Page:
4.  Find humor in the things they do.  "How many of you know a boy who falls out of his chair for no particular reason?  Don't point, it's not nice!"  Allowing the audience to laugh or point at themselves or acknowledge that they are living in pieces of the tale in the moment keeps them actively engaged.  They might go back to sitting passively after the moment, but usually they retain a bit of a smile.  That expression is better than the blank one!

It doesn't work with all of them, and we all feel keenly the ones we can't reach, but these steps give you a good chance!

The more you can get audiences to rethink what their bodies are doing, keep their brains working in the moment, make them contemplate things going on in their lives, relate to the people around them, and encourage them to play with words, images, and sounds the better chance you have of reaching the TV Heads.

Happy Telling!

Tuesday, September 23, 2014

Story Parenting Teenagers: A Run Of The Mill Conversation.

Story Parenting adolescents

Last night at dinner, my husband asked a simple question.  “Honey,” he said to me, “What would you like to do for your birthday?”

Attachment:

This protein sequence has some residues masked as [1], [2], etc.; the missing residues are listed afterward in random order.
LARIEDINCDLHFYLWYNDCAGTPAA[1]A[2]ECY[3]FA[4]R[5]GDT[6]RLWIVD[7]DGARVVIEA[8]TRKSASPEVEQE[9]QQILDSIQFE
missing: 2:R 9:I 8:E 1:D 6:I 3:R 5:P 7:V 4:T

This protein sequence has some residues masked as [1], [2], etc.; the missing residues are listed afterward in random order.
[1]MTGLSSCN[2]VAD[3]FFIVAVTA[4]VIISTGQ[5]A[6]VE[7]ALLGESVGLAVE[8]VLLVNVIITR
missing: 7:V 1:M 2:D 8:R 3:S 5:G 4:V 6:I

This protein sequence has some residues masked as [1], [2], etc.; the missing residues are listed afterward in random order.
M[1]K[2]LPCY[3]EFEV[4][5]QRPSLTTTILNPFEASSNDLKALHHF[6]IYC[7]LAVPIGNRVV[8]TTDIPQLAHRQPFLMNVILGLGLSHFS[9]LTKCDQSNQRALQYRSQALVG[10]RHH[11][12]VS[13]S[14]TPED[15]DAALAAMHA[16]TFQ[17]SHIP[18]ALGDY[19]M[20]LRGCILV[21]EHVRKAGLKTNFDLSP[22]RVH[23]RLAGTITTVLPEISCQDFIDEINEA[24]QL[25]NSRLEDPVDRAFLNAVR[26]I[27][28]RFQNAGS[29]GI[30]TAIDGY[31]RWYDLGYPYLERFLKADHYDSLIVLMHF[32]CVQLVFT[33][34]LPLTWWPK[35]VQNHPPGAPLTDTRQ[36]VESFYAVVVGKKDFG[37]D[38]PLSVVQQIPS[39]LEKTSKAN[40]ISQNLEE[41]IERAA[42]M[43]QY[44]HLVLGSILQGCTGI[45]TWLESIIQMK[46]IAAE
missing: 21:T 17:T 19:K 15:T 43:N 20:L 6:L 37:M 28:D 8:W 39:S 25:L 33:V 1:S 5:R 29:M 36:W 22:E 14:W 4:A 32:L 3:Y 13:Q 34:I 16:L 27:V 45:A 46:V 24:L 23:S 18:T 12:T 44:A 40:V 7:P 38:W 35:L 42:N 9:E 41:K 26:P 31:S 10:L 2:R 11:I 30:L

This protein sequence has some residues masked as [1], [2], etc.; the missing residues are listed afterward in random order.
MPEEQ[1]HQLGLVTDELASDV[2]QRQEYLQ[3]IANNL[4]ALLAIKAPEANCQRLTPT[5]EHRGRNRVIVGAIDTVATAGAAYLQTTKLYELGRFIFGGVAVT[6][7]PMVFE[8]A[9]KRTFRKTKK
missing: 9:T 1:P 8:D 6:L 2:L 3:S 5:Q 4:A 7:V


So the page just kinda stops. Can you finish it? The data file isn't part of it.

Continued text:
“I don’t know.”  I told him, “I haven’t really thought about it.”

“Well, we are going to be celebrating it on the fourth since you’ll be out of town on the sixth.”

My fourteen-year-old daughter looked up.  “What do you mean?  She’ll be home most of the week of her birthday.  Why are we celebrating on the fourth?”

My husband gave her a look.  “What’s the problem?  Have you got something going on the fourth?”

“Yes.”  She replied.  “I’m planning to overthrow a small republic that day.”

There are all sorts of places the conversation could go at this point. There are all sorts of things the grown people could say.  There are lots of options…but this is a home where there are two gifted and cursed adolescents.  All bets are off all of the time.

Both my husband and I looked at my daughter.  

My husband said, “Well, you’re going to have to reschedule.”

My daughter looked put out.  “I can’t just reschedule something like that!  Don’t you know how much planning goes into overthrowing a small republic?  This has been in the offing for months.”

My husband shook his head.  “You could have picked a better week to do it.  We have Phantom of the Opera tickets for the following Thursday.”

“Oh,” my daughter informed him, “that won’t be a problem.  I do most of my work during the weekday.” 

“When?”  I challenged.

My daughter gave me a cryptic look.  “You don’t know where I am all day.”

My husband thought he had her.  “Oh, so when we think you are at school you are not?  How did you manage that?”

My seventeen-year-old son piped up.  “When I get the call, I put on a wig, scrunch down, and take her place.”  He shrugs.  “Nobody even notices.” He is six inches taller than she is, not to mention the other physical differences that definitely mark her as a girl and him as not.

I pounce.  “Who takes your place?”